Tokyo Notes

Russia, Japan Island Row Back

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Tokyo Notes

Russia, Japan Island Row Back

A dispute over the Southern Kurils/Northern Territories is refocusing minds in Japan.

Territorial squabbles are nothing new to Japan. The recent spat with China over a maritime collision in disputed waters has stirred up arguably some of the most tension between the Asia powerhouses in decades. And the ongoing row with South Korea over a brace of (almost) uninhabited islets continues to mar ties between Tokyo and Seoul.

Seiji Maehara, Japan’s new foreign minister, must have thought he had enough on his plate in dealing with territorial issues in waters to the west of Japan. But with Russia now flexing its muscles like a Vladimir Putin photoshoot over contested islands to Japan’s north, Maehara will have to pull out all the stops.

The islands in question are known as the Northern Territories in Japan and the Southern Kurils in Russia. Japan held sovereignty over the islands until the end of World War II, when they were occupied by the Soviet Union. The 1951 San Francisco Peace Treaty between Japan and the Allied Powers states that Japan should give up claims to the islands, but also doesn’t recognize Russian sovereignty (the islands are shown in white on many political maps of the world).

Russian President Dmitry Medvedev reportedly planned to visit the four disputed islands late last month after a visit to China, but poor weather put pay to his trip. Russia regards the islands as an important part of its territory and is keen to develop the relatively undeveloped far east of the vast nation and become a bigger player in the Asia-Pacific region.

Getting wind of the planned visit, Tokyo issued a warning to Moscow not to aggravate tensions, saying it would take ‘appropriate action’ if Medvedev became the first Soviet or Russian leader to step foot on the islands. The Russian foreign ministry quickly countered that Japan’s warning was unacceptable.

Now there’s speculation that Medvedev will head to the isles in November after attending an annual APEC summit being held, ironically, in Yokohama. Previous Russian leaders have forgone visits based on an agreement made between Tokyo and Moscow in 1993 to settle the issue through negotiation.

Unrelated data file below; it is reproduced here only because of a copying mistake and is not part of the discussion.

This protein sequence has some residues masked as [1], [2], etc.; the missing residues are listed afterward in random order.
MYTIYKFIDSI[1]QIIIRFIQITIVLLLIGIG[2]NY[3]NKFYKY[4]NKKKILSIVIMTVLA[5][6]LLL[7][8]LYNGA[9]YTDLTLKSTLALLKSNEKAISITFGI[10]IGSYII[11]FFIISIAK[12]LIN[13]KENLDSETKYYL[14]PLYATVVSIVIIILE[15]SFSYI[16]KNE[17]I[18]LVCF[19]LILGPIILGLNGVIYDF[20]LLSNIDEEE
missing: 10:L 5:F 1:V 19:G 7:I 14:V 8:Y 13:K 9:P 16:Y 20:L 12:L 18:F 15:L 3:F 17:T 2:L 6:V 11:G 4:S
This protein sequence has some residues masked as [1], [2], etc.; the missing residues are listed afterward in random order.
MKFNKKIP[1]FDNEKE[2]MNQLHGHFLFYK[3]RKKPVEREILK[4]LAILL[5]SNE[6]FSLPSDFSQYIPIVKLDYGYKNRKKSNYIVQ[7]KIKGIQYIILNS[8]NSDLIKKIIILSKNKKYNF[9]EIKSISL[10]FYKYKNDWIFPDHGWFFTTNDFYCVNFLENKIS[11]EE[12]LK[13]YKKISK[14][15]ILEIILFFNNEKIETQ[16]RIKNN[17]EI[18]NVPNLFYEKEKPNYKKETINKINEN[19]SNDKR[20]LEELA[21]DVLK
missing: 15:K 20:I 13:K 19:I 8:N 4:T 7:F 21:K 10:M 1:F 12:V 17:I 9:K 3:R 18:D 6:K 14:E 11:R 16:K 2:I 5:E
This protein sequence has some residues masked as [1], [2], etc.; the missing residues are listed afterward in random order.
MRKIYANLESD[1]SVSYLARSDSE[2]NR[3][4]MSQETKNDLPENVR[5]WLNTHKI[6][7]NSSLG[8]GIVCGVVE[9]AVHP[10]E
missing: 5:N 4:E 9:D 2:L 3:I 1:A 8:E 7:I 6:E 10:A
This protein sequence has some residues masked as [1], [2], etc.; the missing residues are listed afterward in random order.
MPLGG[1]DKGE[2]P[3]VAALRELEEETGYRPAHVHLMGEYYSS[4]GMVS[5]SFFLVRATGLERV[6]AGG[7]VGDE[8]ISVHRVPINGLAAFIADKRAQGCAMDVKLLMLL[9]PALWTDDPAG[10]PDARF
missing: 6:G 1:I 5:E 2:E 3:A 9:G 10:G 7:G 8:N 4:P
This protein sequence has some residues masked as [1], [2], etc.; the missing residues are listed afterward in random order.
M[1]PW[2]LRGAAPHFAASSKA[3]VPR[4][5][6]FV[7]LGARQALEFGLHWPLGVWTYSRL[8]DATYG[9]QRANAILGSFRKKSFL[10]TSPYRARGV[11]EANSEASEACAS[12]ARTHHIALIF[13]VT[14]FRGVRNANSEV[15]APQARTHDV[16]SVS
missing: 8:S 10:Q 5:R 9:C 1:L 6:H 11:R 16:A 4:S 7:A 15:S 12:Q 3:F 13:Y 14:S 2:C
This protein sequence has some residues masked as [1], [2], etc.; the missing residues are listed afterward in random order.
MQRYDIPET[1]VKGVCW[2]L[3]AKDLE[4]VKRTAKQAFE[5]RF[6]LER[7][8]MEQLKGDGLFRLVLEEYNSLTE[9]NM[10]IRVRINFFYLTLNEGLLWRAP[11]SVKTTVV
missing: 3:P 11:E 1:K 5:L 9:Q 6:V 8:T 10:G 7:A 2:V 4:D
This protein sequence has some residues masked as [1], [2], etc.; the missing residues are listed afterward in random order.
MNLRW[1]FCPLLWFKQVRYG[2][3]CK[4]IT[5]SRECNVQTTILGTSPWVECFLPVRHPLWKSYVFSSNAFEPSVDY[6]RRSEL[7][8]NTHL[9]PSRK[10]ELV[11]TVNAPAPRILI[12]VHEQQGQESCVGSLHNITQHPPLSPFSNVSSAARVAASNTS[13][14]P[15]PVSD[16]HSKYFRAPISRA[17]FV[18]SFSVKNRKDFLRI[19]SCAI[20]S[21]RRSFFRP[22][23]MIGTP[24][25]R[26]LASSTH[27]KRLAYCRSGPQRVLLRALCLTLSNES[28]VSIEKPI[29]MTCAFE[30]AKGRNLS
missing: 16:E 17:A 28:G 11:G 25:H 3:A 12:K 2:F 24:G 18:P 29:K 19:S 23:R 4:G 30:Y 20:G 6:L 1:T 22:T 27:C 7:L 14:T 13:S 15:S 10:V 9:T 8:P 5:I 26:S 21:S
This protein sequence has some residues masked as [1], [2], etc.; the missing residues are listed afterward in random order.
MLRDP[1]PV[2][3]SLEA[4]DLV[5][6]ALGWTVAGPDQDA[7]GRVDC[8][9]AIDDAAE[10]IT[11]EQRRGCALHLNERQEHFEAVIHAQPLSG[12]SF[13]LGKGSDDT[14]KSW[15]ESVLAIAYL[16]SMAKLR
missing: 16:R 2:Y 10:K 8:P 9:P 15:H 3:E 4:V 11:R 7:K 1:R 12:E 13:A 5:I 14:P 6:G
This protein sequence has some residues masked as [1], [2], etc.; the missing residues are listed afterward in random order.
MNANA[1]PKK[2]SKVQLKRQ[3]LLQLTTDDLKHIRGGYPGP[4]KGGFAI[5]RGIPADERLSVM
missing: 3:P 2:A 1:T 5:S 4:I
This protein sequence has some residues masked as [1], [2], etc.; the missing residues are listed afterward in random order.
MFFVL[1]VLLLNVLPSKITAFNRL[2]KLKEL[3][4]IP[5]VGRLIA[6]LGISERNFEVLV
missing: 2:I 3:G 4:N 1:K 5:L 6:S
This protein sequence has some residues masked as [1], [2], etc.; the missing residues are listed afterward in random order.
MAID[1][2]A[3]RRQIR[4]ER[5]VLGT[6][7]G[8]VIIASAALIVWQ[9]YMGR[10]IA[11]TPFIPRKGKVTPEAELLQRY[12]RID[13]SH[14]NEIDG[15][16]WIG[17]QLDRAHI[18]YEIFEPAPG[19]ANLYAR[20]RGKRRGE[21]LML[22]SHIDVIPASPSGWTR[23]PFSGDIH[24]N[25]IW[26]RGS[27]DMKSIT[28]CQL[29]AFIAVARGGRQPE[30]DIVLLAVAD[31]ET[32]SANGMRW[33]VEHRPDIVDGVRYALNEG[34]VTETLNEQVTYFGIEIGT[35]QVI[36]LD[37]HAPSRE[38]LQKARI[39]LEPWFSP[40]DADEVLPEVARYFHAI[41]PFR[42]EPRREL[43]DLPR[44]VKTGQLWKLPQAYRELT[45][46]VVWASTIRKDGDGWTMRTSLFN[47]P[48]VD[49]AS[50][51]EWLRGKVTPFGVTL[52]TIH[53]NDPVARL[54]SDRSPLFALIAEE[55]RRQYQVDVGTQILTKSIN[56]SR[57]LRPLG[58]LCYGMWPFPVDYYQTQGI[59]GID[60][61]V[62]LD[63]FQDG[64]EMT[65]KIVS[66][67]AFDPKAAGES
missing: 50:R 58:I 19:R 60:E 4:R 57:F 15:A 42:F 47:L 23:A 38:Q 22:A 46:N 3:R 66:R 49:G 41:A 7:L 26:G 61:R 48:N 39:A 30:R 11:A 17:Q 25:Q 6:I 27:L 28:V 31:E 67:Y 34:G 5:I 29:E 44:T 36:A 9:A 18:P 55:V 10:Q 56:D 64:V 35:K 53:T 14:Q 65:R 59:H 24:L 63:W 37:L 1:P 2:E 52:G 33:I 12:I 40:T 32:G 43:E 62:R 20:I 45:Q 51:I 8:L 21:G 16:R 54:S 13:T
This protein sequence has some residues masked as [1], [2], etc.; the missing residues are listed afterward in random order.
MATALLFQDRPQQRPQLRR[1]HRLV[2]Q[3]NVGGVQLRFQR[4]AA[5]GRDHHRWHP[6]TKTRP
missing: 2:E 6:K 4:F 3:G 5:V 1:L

In an online article Sunday, The Voice of Russia (the Russian government's international radio service) makes no bones about Moscow’s position: ‘Moscow is willing to negotiate the issue, but it is against “re-drawing” the post-war map. The Kuril Islands, and half of Sakhalin, were part of Japan before 1945. Also, Japan acquired through aggressive wars a number of other territories, including Manchuria, Korea, Indo-China, Philippines and a string of Pacific islands up to Indonesia and New Guinea. Do the Japanese want them all back too?

‘It’s the winner who draws the borders. Where would its borders be had the Soviet Union lost the Second World War is hard to imagine. But Japan, which lost in that war, is not only flourishing but also laying territorial claims on the winner. Japan entered the Second World War on its own by unleashing an aggressive war in Asia before the war in Europe. Unlike Germany, which lost one fourth of the territory, Japan escaped with minimum losses.’

With Russia and China courting one another to trade in energy and resources, the two nations are both now pressuring Japan over territorial claims. Meanwhile, the two countries penned a joint statement last week to mark the 65th anniversary of the end of World War II in which they lambasted Japan.

‘We will not tolerate any attempts to rewrite the history of the Great War and glorify the Nazis and militaristic elements,’ the two nations stated. ‘China highly esteems the Soviet Army’s role in staging a war of liberation in China's north-eastern region.’

Japan’s leading conservative voice, The Yomiuri Shimbun, blasted the statement in an editorial on Friday: ‘It is extremely unusual for any nations to issue a joint statement on their historical perceptions of World War II, especially 65 years after hostilities ended.

‘All indications are that Russia is attempting to pressure Japan, hoping to turn the situation in its favour. Moscow apparently senses that the Japan-US alliance has been shaken since the Democratic Party of Japan came into power last year, while Tokyo's relations with Beijing are deteriorating.’

The more liberal Asahi Shimbun highlighted an area of neglect in Japanese foreign policy in an editorial the same day: ‘Former Prime Minister Yukio Hatoyama proposed the concept of an East Asian community. But he stepped down without showing how to position Japan-Russia relations within that framework. Prime Minister Naoto Kan has met with Medvedev only briefly on one occasion. Meanwhile, Chinese and Russian leaders have met as often as five times since the beginning of this year.’

Japanese nationalists vented their fury over the weekend at China’s perceived increasing belligerence and what they (and the opposition Liberal Democratic Party) see as a diplomatic defeat over the detention of a Chinese fishing boat skipper (Jason gives an alternative view over on China Power). And any visit by Medvedev to the so-called Northern Territories will no doubt trigger further right-wing protests.

The DPJ-led government, which seemed to bungle its handling of the Senkaku/Diaoyu fracas, would also encounter an aggressive media and come under intense pressure to stand strong for Japanese interests if Medvedev made the trip.

Kan or Maehara would be well advised to move quickly to find a solution, ideally, perhaps, through a quiet meeting with Medvedev to nip this in the bud. Failing to do so would see them spending more valuable time in the Diet defending their actions rather than getting on with the pressing business of fixing the nation’s economy.